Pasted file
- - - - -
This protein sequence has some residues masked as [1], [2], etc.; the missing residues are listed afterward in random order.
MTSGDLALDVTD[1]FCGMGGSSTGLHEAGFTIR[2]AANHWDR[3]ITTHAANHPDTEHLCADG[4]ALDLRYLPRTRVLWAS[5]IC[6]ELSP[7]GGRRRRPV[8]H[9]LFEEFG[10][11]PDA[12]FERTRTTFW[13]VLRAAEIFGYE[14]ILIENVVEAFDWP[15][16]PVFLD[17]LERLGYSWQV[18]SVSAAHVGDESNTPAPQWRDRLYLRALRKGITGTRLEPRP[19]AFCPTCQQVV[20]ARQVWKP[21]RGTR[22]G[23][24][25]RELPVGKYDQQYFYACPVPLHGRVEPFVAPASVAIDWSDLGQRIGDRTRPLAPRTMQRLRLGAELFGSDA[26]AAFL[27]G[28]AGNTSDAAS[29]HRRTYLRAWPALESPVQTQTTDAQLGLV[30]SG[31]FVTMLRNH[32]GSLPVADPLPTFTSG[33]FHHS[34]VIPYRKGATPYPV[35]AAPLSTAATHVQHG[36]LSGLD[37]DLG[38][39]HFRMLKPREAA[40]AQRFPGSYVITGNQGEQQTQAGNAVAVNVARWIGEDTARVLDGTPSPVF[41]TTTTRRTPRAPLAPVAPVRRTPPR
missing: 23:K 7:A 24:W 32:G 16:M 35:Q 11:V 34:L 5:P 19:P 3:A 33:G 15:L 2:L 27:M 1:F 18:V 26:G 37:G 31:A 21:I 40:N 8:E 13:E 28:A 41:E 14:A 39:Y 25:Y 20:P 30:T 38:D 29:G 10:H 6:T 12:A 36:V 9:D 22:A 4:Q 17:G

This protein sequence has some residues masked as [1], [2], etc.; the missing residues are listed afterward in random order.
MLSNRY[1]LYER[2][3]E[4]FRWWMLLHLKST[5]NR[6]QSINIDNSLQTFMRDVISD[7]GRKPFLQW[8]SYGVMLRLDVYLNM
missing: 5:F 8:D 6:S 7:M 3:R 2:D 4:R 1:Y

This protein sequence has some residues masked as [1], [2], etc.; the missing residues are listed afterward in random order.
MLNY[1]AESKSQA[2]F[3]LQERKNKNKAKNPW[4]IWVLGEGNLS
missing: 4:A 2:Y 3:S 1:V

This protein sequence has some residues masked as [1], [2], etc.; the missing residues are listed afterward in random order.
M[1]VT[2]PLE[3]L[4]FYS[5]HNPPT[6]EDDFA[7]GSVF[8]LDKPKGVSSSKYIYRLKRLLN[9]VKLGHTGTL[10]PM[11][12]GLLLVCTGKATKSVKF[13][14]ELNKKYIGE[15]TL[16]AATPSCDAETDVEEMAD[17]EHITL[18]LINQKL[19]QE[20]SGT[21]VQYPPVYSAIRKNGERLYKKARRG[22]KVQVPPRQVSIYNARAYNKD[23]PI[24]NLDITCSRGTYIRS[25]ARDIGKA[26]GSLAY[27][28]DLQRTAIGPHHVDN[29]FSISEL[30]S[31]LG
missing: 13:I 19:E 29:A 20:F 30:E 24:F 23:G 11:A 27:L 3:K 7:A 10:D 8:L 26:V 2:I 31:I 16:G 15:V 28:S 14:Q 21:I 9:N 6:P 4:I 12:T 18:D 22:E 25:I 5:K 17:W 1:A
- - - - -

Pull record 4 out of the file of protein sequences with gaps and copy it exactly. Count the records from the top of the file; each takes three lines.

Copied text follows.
This protein sequence has some residues masked as [1], [2], etc.; the missing residues are listed afterward in random order.
M[1]VT[2]PLE[3]L[4]FYS[5]HNPPT[6]EDDFA[7]GSVF[8]LDKPKGVSSSKYIYRLKRLLN[9]VKLGHTGTL[10]PM[11][12]GLLLVCTGKATKSVKF[13][14]ELNKKYIGE[15]TL[16]AATPSCDAETDVEEMAD[17]EHITL[18]LINQKL[19]QE[20]SGT[21]VQYPPVYSAIRKNGERLYKKARRG[22]KVQVPPRQVSIYNARAYNKD[23]PI[24]NLDITCSRGTYIRS[25]ARDIGKA[26]GSLAY[27][28]DLQRTAIGPHHVDN[29]FSISEL[30]S[31]LG
missing: 13:I 19:E 29:A 20:F 30:E 24:F 23:G 11:A 27:L 3:K 7:A 10:D 8:L 26:V 2:I 31:I 16:G 15:V 28:S 14:Q 21:I 9:N 6:P 4:I 12:T 18:D 22:E 25:I 5:K 17:W 1:A